I much value the support that has been expressed from time to time by local residents, for the work that I do in sharing a few stories, when I have time, at the Preserved Stories website.
The ‘four sisters’ story (I think there were four towers, but could be wrong) in Lakeview appears to be working out well – including with reference to citizen input, transit, infrastructure, and human-scale housing:
The Lakeview story had its start when many years ago Jim Tovey of Lakeview was on a walk with his dog or maybe he had more than one dog with him. That was before he was elected to City Council at the City of Mississauga. On the night that he stopped at the three sisters, a thought occurred to him. I paraphrase: “Wouldn’t this place be great if it was all cleaned up and people got to live here, and enjoy this beautiful spot!”
He’s been a key player in making the Lakeview Waterfront Connection project, and Inspiration Lakeview, a reality. He along with fellow residents and all three levels of government are working together to take an idea, a dream, and make it into a solid, practical, highly inspiring reality.
His work began when he served as president of the Lakeview Ratepayers Association. I could go on but I’ve told the story many times already at the Preserved Stories website.
What is happening in Lakeview and Port Credit is not just a source of inspiration for residents like myself and others living in Mississauga and Toronto. It is, in fact, a source of inspiration – with regard to areas such as civic engagement, and planning for sustainability – for cities around the entire world! Wow! That is remarkable. That is truly a remarkable achievement!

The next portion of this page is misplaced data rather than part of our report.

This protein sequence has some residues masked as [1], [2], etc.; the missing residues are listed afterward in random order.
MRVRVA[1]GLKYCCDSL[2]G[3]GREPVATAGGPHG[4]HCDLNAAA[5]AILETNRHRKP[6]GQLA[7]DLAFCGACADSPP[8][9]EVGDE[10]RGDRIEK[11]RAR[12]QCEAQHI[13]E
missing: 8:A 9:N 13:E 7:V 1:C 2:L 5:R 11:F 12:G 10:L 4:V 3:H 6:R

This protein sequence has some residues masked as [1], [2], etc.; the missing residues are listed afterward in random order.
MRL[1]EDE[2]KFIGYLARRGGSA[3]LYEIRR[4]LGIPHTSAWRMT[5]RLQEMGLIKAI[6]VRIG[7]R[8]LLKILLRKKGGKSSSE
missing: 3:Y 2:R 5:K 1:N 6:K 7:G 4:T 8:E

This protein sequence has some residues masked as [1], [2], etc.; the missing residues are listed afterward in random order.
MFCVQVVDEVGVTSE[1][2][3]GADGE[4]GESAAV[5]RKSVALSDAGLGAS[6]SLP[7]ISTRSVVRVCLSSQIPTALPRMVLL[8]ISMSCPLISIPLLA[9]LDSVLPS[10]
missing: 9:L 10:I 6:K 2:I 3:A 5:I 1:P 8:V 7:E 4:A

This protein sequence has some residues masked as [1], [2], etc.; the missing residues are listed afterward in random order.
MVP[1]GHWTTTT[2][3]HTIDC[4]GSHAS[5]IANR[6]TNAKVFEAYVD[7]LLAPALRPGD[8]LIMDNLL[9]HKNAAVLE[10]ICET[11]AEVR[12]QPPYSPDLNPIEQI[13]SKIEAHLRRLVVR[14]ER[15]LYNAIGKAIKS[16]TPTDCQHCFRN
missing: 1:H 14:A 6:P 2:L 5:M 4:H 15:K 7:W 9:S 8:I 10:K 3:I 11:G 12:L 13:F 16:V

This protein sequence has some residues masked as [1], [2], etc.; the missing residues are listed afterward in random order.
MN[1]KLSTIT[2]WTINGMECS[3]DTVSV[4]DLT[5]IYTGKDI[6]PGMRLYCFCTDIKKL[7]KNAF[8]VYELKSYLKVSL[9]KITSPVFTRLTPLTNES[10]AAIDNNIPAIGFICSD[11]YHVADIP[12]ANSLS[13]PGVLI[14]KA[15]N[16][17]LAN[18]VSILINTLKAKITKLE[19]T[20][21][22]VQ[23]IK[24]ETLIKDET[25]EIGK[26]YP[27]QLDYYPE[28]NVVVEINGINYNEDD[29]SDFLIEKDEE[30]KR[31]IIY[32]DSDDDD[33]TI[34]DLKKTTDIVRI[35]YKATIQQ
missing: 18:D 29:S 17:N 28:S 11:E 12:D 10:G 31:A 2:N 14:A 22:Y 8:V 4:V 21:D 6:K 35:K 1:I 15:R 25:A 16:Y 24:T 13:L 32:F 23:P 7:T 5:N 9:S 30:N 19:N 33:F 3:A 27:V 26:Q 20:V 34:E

I first began to follow the story of Lakeview when I learned, from a member of the Long Branch Historical Society, of a City of Mississauga Doors Open event at the Small Arms Building in Lakeview. That was around 2011 or 2012. That’s where I first met Jim Tovey.
I soon realized that the Long Branch Historical Society had some organizations issues – again, part of a particular configuration of historical forces, at play in Etobicoke, related to social capital and human capital – that made it clear to me that the Society was not capable of continuing as a viable organization at that time.
I estimated at the time that perhaps in 20 or 30 years it would be revived, from a state of dormancy, and start up again.
That said, the good thing that came out of my contact with the latter Society was that I learned about the Small Arms Building. I’ve been following the story of the repurposing of the latter historical building ever since.
It’s such a great story. It inspires me tremendously. I feel honoured that I have the opportunity to share news updates, about progress with the latter project, at the Preserved Stories website, on a regular basis.